CLEARWATER — Prosecutors have decided not to pursue criminal charges against a Clearwater police commander accused of wrongfully using a law enforcement database to disclose a South Pasadena woman's personal information.
Lt. Richard Crean, 46, was facing a felony computer crimes charge for searching Florida's Driver and Vehicle Information Database, commonly called DAVID, for a license plate number sent to him by Laura McLynas of Palm Harbor. The plate was from a car parked in front of the house of her estranged husband, Clearwater resident James McLynas.
Crean ran the license plate on his computer and sent information about the car's owner, South Pasadena resident Kim Harwell — a friend of James McLynas — to Laura McLynas.
After Harwell filed a complaint with the Clearwater Police Department, the agency referred a computer crimes charge against Crean to the Pinellas-Pasco State Attorney's Office.
Prosecutors have now determined that Crean will not be criminally charged, according to Assistant State Attorney Kendall Davidson. He said a review of the case showed Crean was pursuing a potential criminal investigation when he used the database, though he erred in disclosing Harwell's information to Laura McLynas.
The matter has been referred back to Clearwater police internal affairs investigators, Davidson said.
"We felt that was more appropriately handled through administrative sanctions, or agency disciplinary actions. I understand Clearwater is going to follow up on this," he said. "If you went in for a nonbusiness, nonlaw-enforcement purpose, we would be much more inclined to look upon it as a crime."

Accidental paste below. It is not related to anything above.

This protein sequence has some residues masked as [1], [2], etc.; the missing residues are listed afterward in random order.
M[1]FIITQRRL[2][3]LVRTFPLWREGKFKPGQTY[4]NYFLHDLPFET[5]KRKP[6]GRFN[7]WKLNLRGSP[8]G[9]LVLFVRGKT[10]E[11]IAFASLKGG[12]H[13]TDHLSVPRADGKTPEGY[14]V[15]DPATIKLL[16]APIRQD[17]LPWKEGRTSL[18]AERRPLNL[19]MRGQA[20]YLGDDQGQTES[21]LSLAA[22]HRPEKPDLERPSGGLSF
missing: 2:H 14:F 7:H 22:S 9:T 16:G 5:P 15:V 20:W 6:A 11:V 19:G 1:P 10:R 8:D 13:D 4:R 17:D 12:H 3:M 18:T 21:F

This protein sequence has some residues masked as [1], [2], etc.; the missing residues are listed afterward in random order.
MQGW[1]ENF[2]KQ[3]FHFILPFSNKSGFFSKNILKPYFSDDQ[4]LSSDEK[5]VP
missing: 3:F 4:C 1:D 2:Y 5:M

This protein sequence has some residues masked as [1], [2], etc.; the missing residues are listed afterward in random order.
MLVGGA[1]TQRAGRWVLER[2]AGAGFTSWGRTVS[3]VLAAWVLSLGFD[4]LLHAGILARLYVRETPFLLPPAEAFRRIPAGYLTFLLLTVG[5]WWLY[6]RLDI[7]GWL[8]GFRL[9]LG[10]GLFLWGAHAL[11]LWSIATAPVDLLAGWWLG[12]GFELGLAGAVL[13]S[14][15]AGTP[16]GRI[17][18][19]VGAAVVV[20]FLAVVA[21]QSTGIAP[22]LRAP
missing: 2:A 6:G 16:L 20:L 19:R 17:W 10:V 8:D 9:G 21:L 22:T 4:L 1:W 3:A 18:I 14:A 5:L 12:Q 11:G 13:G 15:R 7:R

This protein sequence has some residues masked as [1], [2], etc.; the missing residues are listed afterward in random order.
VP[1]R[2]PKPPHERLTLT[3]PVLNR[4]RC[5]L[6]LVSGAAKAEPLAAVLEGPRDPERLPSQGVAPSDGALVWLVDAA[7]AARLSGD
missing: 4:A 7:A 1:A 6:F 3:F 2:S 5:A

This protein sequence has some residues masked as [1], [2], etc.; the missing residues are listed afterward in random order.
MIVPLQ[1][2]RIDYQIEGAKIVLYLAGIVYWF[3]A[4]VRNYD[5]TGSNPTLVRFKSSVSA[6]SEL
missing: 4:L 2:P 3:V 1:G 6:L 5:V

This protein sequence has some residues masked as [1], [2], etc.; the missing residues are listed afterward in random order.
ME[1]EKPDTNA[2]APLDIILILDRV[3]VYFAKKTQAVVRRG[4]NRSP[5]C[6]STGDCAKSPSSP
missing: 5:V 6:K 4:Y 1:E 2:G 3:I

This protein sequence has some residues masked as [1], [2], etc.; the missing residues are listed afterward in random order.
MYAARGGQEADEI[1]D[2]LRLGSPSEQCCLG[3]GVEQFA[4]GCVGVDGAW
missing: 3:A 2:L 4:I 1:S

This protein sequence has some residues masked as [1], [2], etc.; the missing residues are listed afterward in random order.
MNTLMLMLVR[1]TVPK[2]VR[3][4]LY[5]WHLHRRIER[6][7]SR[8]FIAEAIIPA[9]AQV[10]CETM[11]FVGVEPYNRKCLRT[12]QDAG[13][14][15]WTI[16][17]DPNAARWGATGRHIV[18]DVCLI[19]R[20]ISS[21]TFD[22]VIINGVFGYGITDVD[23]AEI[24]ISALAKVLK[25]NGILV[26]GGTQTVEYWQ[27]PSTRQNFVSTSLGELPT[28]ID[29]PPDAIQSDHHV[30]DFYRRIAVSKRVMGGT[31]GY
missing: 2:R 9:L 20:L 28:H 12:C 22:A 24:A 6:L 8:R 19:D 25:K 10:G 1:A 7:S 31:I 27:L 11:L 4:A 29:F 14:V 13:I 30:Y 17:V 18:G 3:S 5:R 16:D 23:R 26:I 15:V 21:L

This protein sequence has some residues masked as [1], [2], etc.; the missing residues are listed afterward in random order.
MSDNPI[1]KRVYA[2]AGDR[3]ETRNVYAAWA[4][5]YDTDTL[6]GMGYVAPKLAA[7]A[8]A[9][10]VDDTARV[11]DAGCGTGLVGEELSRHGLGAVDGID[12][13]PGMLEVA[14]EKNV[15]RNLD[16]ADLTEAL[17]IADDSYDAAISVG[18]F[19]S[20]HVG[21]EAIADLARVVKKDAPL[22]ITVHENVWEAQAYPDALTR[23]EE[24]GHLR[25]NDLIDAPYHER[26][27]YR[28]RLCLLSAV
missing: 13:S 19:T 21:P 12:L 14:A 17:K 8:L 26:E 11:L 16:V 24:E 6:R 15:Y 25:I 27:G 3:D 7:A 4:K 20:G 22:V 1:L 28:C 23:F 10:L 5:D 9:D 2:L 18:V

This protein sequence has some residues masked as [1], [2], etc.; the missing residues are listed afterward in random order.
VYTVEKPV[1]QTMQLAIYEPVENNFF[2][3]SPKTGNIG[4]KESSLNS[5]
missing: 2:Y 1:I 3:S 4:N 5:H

Davidson said that while Crean had not committed a criminal offense, he had violated the rules for police agencies subscribing to DAVID, and that Crean and the Clearwater Police Department could be punished accordingly by the state administrators who run the database.
Clearwater public safety spokeswoman Elizabeth Watts confirmed that police would now proceed with their internal investigation of Crean's actions, which was on hold as the state attorney's office decided whether the police commander would be charged with a felony. She said Crean returned from leave Tuesday to an "administrative assignment" in the department after prosecutors' decision.
"Our internal affairs investigation will pick back up, and we can't comment on an internal affairs investigation until it's over," Watts said.
Crean could not be reached for comment.
The decision by prosecutors is the latest turn in a strange saga driven by the intense marital discord of James and Laura McLynas.
Davidson said Crean's access of the database was legitimate because Laura McLynas suspected Harwell had helped James McLynas pick up the couple's child from school at the wrong time, in an alleged violation of a family law judge's custody order.
But Harwell was never charged with such an offense. She was charged with violating a restraining order Laura McLynas filed against her, Davidson said, but prosecutors dropped that charge after reviewing the evidence. Harwell had no prior criminal record in Florida.
"There was no legal basis for Crean to look up my records, much less provide them to Laura McLynas," Harwell wrote in an e-mail to the Tampa Bay Times in response to the state attorney's decision. "I am looking forward to reading the state attorney's file tomorrow to see why they made this decision."
James McLynas has asserted that Crean gave Harwell's information to his estranged wife because the police officer was romantically involved with Laura McLynas. Davidson said Crean told investigators under oath that "there was no relationship."
Peter Jamison can be reached at email@example.com or (727) 445-4157.